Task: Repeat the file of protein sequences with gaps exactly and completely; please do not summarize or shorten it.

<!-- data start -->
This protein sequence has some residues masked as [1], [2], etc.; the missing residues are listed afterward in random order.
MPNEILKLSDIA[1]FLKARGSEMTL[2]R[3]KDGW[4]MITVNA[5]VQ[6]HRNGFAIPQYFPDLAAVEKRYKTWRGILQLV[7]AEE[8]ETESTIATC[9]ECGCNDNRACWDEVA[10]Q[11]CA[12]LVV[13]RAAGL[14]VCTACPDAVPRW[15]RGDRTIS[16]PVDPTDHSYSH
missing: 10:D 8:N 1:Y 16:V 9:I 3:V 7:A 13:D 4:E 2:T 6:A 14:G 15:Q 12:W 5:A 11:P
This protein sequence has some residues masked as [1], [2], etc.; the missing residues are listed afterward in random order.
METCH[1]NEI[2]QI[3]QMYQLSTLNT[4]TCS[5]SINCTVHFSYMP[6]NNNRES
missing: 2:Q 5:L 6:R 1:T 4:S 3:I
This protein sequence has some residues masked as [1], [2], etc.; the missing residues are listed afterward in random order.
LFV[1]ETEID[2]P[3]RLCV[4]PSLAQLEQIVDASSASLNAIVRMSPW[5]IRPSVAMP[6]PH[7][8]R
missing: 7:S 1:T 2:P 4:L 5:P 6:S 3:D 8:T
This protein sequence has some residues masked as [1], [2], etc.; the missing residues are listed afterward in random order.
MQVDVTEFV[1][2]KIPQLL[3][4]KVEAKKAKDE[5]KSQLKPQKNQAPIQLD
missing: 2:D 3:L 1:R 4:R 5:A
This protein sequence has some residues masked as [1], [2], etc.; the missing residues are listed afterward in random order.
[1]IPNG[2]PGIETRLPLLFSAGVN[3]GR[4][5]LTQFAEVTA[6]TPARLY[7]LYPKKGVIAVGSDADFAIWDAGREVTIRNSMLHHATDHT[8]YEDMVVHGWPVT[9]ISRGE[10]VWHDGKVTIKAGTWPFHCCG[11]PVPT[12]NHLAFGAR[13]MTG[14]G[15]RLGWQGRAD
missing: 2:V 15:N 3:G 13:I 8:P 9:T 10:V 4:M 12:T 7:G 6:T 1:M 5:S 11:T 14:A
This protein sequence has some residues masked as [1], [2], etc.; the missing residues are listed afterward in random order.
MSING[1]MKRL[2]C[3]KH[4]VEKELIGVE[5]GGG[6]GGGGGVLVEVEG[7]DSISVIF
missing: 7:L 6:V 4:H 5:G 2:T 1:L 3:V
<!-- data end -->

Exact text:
This protein sequence has some residues masked as [1], [2], etc.; the missing residues are listed afterward in random order.
MPNEILKLSDIA[1]FLKARGSEMTL[2]R[3]KDGW[4]MITVNA[5]VQ[6]HRNGFAIPQYFPDLAAVEKRYKTWRGILQLV[7]AEE[8]ETESTIATC[9]ECGCNDNRACWDEVA[10]Q[11]CA[12]LVV[13]RAAGL[14]VCTACPDAVPRW[15]RGDRTIS[16]PVDPTDHSYSH
missing: 10:D 8:N 1:Y 16:V 9:I 3:V 7:A 13:D 4:E 2:T 6:A 14:G 15:Q 12:W 5:A 11:P
This protein sequence has some residues masked as [1], [2], etc.; the missing residues are listed afterward in random order.
METCH[1]NEI[2]QI[3]QMYQLSTLNT[4]TCS[5]SINCTVHFSYMP[6]NNNRES
missing: 2:Q 5:L 6:R 1:T 4:S 3:I
This protein sequence has some residues masked as [1], [2], etc.; the missing residues are listed afterward in random order.
LFV[1]ETEID[2]P[3]RLCV[4]PSLAQLEQIVDASSASLNAIVRMSPW[5]IRPSVAMP[6]PH[7][8]R
missing: 7:S 1:T 2:P 4:L 5:P 6:S 3:D 8:T
This protein sequence has some residues masked as [1], [2], etc.; the missing residues are listed afterward in random order.
MQVDVTEFV[1][2]KIPQLL[3][4]KVEAKKAKDE[5]KSQLKPQKNQAPIQLD
missing: 2:D 3:L 1:R 4:R 5:A
This protein sequence has some residues masked as [1], [2], etc.; the missing residues are listed afterward in random order.
[1]IPNG[2]PGIETRLPLLFSAGVN[3]GR[4][5]LTQFAEVTA[6]TPARLY[7]LYPKKGVIAVGSDADFAIWDAGREVTIRNSMLHHATDHT[8]YEDMVVHGWPVT[9]ISRGE[10]VWHDGKVTIKAGTWPFHCCG[11]PVPT[12]NHLAFGAR[13]MTG[14]G[15]RLGWQGRAD
missing: 2:V 15:N 3:G 13:I 8:P 9:T 10:V 4:M 12:T 7:G 6:T 1:M 5:S 11:T 14:A
This protein sequence has some residues masked as [1], [2], etc.; the missing residues are listed afterward in random order.
MSING[1]MKRL[2]C[3]KH[4]VEKELIGVE[5]GGG[6]GGGGGVLVEVEG[7]DSISVIF
missing: 7:L 6:V 4:H 5:G 2:T 1:L 3:V